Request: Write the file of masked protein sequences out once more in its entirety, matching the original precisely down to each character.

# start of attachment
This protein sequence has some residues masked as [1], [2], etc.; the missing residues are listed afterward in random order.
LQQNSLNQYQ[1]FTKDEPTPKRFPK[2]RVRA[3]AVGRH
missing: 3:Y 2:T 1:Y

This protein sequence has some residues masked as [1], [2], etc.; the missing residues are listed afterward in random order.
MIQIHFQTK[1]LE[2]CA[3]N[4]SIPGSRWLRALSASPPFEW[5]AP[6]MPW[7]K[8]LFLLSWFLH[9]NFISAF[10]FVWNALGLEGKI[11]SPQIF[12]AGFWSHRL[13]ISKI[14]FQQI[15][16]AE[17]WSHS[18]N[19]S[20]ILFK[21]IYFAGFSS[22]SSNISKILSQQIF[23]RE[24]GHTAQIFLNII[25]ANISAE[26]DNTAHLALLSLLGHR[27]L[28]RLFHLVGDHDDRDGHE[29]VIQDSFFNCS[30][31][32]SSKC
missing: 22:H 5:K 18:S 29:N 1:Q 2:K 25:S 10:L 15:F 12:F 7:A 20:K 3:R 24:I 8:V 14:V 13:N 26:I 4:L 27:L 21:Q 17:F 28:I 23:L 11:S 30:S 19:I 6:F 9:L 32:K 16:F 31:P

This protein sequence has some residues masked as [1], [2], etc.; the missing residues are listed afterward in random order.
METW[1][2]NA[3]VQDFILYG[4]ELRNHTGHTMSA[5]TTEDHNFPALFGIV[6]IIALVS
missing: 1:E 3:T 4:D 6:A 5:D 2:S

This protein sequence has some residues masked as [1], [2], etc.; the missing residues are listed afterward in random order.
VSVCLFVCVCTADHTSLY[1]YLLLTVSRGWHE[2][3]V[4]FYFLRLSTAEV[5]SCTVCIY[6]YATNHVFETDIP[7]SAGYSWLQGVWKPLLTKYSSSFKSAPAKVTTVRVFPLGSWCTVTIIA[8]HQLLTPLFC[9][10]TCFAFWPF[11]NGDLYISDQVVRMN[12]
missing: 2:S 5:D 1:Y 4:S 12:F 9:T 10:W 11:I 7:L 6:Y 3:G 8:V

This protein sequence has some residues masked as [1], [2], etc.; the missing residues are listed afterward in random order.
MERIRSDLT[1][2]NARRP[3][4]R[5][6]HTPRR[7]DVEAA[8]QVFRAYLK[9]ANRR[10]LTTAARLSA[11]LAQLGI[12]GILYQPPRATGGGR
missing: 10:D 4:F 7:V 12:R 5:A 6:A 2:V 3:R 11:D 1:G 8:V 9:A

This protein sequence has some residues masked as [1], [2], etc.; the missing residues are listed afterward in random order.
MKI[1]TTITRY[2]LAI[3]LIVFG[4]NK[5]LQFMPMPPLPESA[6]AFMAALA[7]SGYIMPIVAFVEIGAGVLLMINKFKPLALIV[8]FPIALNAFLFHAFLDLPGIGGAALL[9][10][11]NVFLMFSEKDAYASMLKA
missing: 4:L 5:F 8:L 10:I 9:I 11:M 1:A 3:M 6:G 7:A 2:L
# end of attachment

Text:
This protein sequence has some residues masked as [1], [2], etc.; the missing residues are listed afterward in random order.
LQQNSLNQYQ[1]FTKDEPTPKRFPK[2]RVRA[3]AVGRH
missing: 3:Y 2:T 1:Y

This protein sequence has some residues masked as [1], [2], etc.; the missing residues are listed afterward in random order.
MIQIHFQTK[1]LE[2]CA[3]N[4]SIPGSRWLRALSASPPFEW[5]AP[6]MPW[7]K[8]LFLLSWFLH[9]NFISAF[10]FVWNALGLEGKI[11]SPQIF[12]AGFWSHRL[13]ISKI[14]FQQI[15][16]AE[17]WSHS[18]N[19]S[20]ILFK[21]IYFAGFSS[22]SSNISKILSQQIF[23]RE[24]GHTAQIFLNII[25]ANISAE[26]DNTAHLALLSLLGHR[27]L[28]RLFHLVGDHDDRDGHE[29]VIQDSFFNCS[30][31][32]SSKC
missing: 22:H 5:K 18:S 29:N 1:Q 2:K 25:S 10:L 15:F 12:F 7:A 20:K 3:R 24:I 8:V 14:V 13:N 26:I 4:L 27:L 21:Q 17:F 28:I 23:L 11:S 30:S 19:I 6:F 9:L 32:K 16:F 31:P

This protein sequence has some residues masked as [1], [2], etc.; the missing residues are listed afterward in random order.
METW[1][2]NA[3]VQDFILYG[4]ELRNHTGHTMSA[5]TTEDHNFPALFGIV[6]IIALVS
missing: 1:E 3:T 4:D 6:A 5:D 2:S

This protein sequence has some residues masked as [1], [2], etc.; the missing residues are listed afterward in random order.
VSVCLFVCVCTADHTSLY[1]YLLLTVSRGWHE[2][3]V[4]FYFLRLSTAEV[5]SCTVCIY[6]YATNHVFETDIP[7]SAGYSWLQGVWKPLLTKYSSSFKSAPAKVTTVRVFPLGSWCTVTIIA[8]HQLLTPLFC[9][10]TCFAFWPF[11]NGDLYISDQVVRMN[12]
missing: 2:S 5:D 1:Y 4:S 12:F 9:T 10:W 11:I 7:L 6:Y 3:G 8:V

This protein sequence has some residues masked as [1], [2], etc.; the missing residues are listed afterward in random order.
MERIRSDLT[1][2]NARRP[3][4]R[5][6]HTPRR[7]DVEAA[8]QVFRAYLK[9]ANRR[10]LTTAARLSA[11]LAQLGI[12]GILYQPPRATGGGR
missing: 10:D 4:F 7:V 12:R 5:A 6:A 2:V 3:R 11:D 1:G 8:V 9:A

This protein sequence has some residues masked as [1], [2], etc.; the missing residues are listed afterward in random order.
MKI[1]TTITRY[2]LAI[3]LIVFG[4]NK[5]LQFMPMPPLPESA[6]AFMAALA[7]SGYIMPIVAFVEIGAGVLLMINKFKPLALIV[8]FPIALNAFLFHAFLDLPGIGGAALL[9][10][11]NVFLMFSEKDAYASMLKA
missing: 4:L 5:F 8:L 10:I 9:I 11:M 1:A 3:M 6:G 7:A 2:L